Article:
Apart from the sheer spectacle of the wildlife on the Farnes I think the main attraction for most people is to get up close with a puffin. These comical and engaging birds are one of our most popular birds and when you’re virtually surrounded by them its easy to see why.
They’re not sleak and aerodynamic but rather round and pudgy. But their bright colours and incredible beaks mark them out as something special.
The puffin only comes ashore to breed spending the rest of the year floating and feeding out at sea. And their colourful plumage only lasts till their puffling hatches and heads off to sea. They shed the colourful additions to the beak and the triangular shaping around the eye falls off. When out at sea after breeding they’re a very plain bird, but on the Farnes they’re stunning.
They nest in burrows underground laying one egg which hatches around 40 days later. Once hatched the parents begin the continual feeding cycle all new parents go through. They fly out to sea to catch sand eels but unlike the terns are able to collect a proper beak full before returning thanks to a clever expanding section on their beak and ridges which mean they can stack fish without dropping them. Once they have a mouthful they have to run the gauntlet of gulls which try to mob them and make them drop their catch. They may fly round a few times before dashing in close to their burrow and scurrying to safety before the gulls can strike.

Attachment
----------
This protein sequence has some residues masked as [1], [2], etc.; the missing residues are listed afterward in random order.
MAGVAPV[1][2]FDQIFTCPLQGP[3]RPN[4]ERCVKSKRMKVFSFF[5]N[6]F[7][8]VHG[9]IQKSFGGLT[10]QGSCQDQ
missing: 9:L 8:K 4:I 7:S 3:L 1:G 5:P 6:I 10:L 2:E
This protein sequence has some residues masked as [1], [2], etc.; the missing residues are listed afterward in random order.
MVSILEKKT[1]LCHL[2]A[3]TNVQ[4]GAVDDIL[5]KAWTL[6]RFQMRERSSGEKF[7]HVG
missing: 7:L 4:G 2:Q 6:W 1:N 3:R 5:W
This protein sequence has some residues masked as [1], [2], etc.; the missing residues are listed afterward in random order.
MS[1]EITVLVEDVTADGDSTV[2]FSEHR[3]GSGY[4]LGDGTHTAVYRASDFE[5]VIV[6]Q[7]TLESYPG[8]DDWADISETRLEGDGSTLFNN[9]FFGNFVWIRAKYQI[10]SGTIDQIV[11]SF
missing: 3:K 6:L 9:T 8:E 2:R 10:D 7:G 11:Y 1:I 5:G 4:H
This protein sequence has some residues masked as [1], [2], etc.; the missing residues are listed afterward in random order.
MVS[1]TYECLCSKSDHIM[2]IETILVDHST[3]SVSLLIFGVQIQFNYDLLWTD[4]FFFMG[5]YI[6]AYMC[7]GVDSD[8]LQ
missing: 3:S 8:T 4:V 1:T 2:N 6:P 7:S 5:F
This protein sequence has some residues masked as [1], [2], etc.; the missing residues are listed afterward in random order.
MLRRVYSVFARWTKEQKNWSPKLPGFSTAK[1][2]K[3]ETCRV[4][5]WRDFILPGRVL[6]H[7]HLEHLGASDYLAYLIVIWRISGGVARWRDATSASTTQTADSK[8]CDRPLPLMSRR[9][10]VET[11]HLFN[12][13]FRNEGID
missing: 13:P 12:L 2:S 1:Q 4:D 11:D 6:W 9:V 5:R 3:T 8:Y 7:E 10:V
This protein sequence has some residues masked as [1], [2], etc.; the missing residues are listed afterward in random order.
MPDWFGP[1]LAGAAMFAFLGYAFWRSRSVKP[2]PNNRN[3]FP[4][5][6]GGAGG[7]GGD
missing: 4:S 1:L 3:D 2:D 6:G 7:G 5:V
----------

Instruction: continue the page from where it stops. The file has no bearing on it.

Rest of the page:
Once the puffling fledges it makes its way to the sea and it will be up to four years before it returns to land when it’s ready to breed.
They really are a joy to spend time with but remember to take an extra memory card and charged batteries because you will take hundreds of pictures.
It looks like the local rat may be nest building! I was watching it this week seemingly collecting twigs and dead leaves and scurrying off down its hole. Does this mean more rats on the way?
It has to be spotting a wild otter near where I live. One of those days when I had to drag myself out after a busy day at work when sprawling on the sofa seemed like the best idea.
So glad I went out! Not the greatest photo but the buzz I got when the foliage parted and out strolled an otter was unbelievable.
Bear in mind when I was a kid this river was so polluted it ran all the colours of the rainbow from the stuff dumped in it and was basically dead! Now it teems with fish , kingfishers, dippers, herons and this beauty.